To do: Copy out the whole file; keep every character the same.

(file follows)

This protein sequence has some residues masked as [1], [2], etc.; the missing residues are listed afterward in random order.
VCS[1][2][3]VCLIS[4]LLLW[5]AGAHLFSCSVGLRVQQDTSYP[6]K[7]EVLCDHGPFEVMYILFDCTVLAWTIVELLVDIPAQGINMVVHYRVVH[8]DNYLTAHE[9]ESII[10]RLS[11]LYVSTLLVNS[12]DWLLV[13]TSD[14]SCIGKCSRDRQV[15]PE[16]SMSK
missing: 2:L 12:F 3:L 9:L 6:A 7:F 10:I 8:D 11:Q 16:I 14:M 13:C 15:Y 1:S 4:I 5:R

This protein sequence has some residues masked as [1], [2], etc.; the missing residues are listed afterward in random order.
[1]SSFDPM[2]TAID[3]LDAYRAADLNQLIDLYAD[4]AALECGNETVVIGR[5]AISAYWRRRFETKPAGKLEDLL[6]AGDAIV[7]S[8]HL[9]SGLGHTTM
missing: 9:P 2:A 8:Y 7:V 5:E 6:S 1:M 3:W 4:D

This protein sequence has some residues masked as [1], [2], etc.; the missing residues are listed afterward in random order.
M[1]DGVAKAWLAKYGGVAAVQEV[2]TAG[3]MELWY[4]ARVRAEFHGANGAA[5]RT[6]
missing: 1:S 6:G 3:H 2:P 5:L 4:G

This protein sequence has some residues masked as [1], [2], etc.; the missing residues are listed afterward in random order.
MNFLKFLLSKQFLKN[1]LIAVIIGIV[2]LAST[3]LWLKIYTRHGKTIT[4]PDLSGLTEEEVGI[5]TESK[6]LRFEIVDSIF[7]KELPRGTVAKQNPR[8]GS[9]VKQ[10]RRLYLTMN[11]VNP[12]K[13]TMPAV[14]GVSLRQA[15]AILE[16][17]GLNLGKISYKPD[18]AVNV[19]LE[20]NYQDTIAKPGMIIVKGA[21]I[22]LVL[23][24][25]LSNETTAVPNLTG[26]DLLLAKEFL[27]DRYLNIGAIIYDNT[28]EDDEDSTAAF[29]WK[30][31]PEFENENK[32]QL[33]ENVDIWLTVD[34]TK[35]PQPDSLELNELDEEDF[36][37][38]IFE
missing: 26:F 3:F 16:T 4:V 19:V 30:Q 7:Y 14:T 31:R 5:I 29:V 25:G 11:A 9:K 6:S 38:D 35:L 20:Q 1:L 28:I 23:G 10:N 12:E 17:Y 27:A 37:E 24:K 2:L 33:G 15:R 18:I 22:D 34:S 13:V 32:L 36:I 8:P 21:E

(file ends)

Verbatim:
This protein sequence has some residues masked as [1], [2], etc.; the missing residues are listed afterward in random order.
VCS[1][2][3]VCLIS[4]LLLW[5]AGAHLFSCSVGLRVQQDTSYP[6]K[7]EVLCDHGPFEVMYILFDCTVLAWTIVELLVDIPAQGINMVVHYRVVH[8]DNYLTAHE[9]ESII[10]RLS[11]LYVSTLLVNS[12]DWLLV[13]TSD[14]SCIGKCSRDRQV[15]PE[16]SMSK
missing: 2:L 12:F 3:L 9:L 6:A 7:F 10:I 8:D 11:Q 16:I 14:M 13:C 15:Y 1:S 4:I 5:R

This protein sequence has some residues masked as [1], [2], etc.; the missing residues are listed afterward in random order.
[1]SSFDPM[2]TAID[3]LDAYRAADLNQLIDLYAD[4]AALECGNETVVIGR[5]AISAYWRRRFETKPAGKLEDLL[6]AGDAIV[7]S[8]HL[9]SGLGHTTM
missing: 9:P 2:A 8:Y 7:V 5:E 6:S 1:M 3:W 4:D

This protein sequence has some residues masked as [1], [2], etc.; the missing residues are listed afterward in random order.
M[1]DGVAKAWLAKYGGVAAVQEV[2]TAG[3]MELWY[4]ARVRAEFHGANGAA[5]RT[6]
missing: 1:S 6:G 3:H 2:P 5:L 4:G

This protein sequence has some residues masked as [1], [2], etc.; the missing residues are listed afterward in random order.
MNFLKFLLSKQFLKN[1]LIAVIIGIV[2]LAST[3]LWLKIYTRHGKTIT[4]PDLSGLTEEEVGI[5]TESK[6]LRFEIVDSIF[7]KELPRGTVAKQNPR[8]GS[9]VKQ[10]RRLYLTMN[11]VNP[12]K[13]TMPAV[14]GVSLRQA[15]AILE[16][17]GLNLGKISYKPD[18]AVNV[19]LE[20]NYQDTIAKPGMIIVKGA[21]I[22]LVL[23][24][25]LSNETTAVPNLTG[26]DLLLAKEFL[27]DRYLNIGAIIYDNT[28]EDDEDSTAAF[29]WK[30][31]PEFENENK[32]QL[33]ENVDIWLTVD[34]TK[35]PQPDSLELNELDEEDF[36][37][38]IFE
missing: 26:F 3:F 16:T 4:V 19:V 30:Q 7:Y 14:T 31:R 5:I 29:V 25:G 11:A 9:K 6:S 38:D 35:L 20:Q 1:L 28:I 23:G 10:N 12:E 17:Y 27:A 37:E 24:K 2:L 33:G 15:R 18:I 22:D 34:S 13:V 32:L 36:I 8:P 21:E